Become a “shooting star” overnight! Photographing the magical “Blue Hour”
You really feel like a rock star when you learn the “Blue Hour” technique for creating photo magic after dark. It is not very difficult. These few considerations will get you on your way.
We’ve just finished our first photo tour of the year with a small group of dedicated photographers in the Netherlands. Just about every evening and one very early morning we were able to produce beautiful images during the magical Blue Hour. This is an easy photographic technique that produces stunning results. Follow along and give it a try. A tripod and familiarity with shooting in “manual” are all you need. Here is the “recipe.”
- The optimal time for getting the best balance of artificial and ambient light is between 30 and 45 minutes after sunset or 45 to 30 minutes before sunrise. This can vary depending on the latitude and in which direction you are pointing your camera.
- A tripod is essential.
- Look for scenes with some kind of warm artificial light to balance and compliment the blue ambient light of the sky. During the day when you are out exploring train yourself to look for interesting blue hour compositions and artificial light sources that will illuminate the scene at night. Many tourist attractions are illuminated at night.
A famous windmill in the middle of Haarlem in The Netherlands
The medieval Koppelpoort gate in Amersfoort in the Netherlands
The beautiful “Field of Miracles” in Pisa, Italy
- Small direct light sources pointing toward your camera can be great, especially if you stop your lens down to f16 to create a starburst effect. Check your captured images on your LCD to make sure you are not getting unsightly flare from direct light sources. You can clone out some flare in post-processing. The further away those direct light sources are the more starburst effect you will get and the less flare and unsightly blasted-out blobs of light.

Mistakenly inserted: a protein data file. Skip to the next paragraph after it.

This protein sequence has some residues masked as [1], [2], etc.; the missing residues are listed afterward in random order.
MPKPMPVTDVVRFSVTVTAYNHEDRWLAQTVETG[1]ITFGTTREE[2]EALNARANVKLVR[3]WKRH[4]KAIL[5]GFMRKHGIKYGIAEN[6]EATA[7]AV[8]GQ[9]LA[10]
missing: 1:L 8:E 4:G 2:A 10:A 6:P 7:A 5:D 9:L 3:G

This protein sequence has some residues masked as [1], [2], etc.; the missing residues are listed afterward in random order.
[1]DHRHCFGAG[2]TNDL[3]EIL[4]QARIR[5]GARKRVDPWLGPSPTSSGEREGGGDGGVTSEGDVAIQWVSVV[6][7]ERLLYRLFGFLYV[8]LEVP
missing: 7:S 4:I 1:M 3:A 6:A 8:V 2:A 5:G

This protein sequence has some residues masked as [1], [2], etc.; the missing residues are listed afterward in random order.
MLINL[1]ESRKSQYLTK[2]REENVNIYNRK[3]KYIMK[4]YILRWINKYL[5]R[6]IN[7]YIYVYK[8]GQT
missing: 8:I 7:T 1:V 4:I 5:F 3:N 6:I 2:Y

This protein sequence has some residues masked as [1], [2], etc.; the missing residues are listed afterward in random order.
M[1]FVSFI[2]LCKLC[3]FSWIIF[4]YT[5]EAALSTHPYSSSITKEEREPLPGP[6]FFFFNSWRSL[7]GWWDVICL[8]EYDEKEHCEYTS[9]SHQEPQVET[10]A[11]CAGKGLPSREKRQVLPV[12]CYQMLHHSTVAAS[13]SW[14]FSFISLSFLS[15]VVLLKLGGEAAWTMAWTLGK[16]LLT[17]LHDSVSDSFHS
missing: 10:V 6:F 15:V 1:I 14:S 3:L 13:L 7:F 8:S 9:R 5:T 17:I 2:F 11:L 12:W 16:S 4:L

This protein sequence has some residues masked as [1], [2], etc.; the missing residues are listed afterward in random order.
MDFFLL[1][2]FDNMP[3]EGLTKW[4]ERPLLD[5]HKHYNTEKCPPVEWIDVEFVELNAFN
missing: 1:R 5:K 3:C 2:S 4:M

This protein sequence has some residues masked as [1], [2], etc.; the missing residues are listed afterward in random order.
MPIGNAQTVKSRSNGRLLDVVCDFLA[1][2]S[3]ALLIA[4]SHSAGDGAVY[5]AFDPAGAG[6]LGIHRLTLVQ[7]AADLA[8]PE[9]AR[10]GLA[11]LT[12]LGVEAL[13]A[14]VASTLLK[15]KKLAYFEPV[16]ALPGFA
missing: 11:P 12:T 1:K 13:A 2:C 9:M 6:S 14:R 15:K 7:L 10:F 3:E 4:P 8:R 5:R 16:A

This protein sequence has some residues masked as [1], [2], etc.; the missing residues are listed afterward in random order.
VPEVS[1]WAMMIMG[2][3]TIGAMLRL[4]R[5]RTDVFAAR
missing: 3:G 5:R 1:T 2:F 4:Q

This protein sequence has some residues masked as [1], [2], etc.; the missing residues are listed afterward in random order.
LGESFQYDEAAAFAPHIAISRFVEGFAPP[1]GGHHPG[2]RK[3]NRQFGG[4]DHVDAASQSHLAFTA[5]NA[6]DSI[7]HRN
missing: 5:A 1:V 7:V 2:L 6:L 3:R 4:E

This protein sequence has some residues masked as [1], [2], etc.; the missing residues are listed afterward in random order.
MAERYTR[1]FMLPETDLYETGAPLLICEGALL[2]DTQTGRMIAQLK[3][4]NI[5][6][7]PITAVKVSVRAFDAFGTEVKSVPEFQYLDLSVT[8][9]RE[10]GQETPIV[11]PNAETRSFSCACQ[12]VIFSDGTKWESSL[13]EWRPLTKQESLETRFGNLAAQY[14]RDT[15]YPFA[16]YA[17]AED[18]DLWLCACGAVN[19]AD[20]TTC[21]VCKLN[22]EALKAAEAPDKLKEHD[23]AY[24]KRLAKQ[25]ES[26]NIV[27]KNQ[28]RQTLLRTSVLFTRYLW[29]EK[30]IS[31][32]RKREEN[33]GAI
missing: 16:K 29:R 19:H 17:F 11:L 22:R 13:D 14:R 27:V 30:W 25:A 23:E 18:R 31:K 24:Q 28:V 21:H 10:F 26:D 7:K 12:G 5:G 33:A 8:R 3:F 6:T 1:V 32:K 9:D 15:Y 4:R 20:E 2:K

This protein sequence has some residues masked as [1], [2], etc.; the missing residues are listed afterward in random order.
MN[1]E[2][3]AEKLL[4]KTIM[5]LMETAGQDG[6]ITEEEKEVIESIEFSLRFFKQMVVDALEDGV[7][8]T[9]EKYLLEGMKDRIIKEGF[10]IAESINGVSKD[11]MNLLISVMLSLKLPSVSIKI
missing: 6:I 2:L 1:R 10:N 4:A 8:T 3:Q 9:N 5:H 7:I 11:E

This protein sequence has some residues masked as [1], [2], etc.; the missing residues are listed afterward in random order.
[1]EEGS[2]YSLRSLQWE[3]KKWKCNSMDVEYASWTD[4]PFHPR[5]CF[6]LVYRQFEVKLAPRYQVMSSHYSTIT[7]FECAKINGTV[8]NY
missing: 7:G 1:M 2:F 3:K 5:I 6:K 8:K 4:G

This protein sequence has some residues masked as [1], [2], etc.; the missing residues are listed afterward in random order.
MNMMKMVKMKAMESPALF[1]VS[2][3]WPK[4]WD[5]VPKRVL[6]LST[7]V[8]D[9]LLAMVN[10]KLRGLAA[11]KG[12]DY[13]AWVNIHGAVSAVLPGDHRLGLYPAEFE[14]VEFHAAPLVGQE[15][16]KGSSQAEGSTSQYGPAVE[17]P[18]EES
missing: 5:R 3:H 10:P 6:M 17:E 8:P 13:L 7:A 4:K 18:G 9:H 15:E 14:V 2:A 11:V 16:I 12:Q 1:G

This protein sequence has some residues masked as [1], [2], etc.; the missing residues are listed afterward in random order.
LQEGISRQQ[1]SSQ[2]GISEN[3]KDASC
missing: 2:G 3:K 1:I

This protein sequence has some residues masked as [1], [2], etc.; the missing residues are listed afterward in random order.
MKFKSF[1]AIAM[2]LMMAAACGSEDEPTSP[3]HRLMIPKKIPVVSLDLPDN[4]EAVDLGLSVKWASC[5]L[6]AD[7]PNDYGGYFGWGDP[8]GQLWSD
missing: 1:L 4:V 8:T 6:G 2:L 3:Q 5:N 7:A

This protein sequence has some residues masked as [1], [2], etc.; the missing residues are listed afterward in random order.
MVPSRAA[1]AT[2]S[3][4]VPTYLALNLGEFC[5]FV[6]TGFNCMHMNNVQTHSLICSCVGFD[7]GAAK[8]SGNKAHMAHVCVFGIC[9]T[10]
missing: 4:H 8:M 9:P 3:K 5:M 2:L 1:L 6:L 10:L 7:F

- Use a cable/shutter release.
- Avoid underexposing as you will have a lot of noise in your dark shadows. Bring your exposure up so that your highlights are not washed out. Don’t worry about small direct light sources like street lamps as those will always be washed out unless you do a separate exposure for them and blend them into the scene in Photoshop. That is a whole different topic, Exposure Blending.
- Adjust your ISO higher if your exposure needs more than 30 seconds. Remember that at the higher ISOs, you will get more noise in your images.
The photograph below taken in Manarola in Italy presents a situation where the dark foreground area had unsightly noise in the shadows. I used noise reduction software in Photoshop to reduce the effect.
Early morning Blue Hour in Venice
For this early morning Blue Hour in Venice we get up at 4 am so that we have San Marco Square all to ourselves (except for the occasional other photographers). We are then not only rewarded with beautiful images but also our first delicious cappuccino of the day.
Blue Hour at Lake Bled in Slovenia
“Nightwatch” – a beautifully illuminated chapel high up in the mountains of Northern Slovenia
This beautiful starburst was achieved by using F11 or F16 during the Blue Hour in Burano in Italy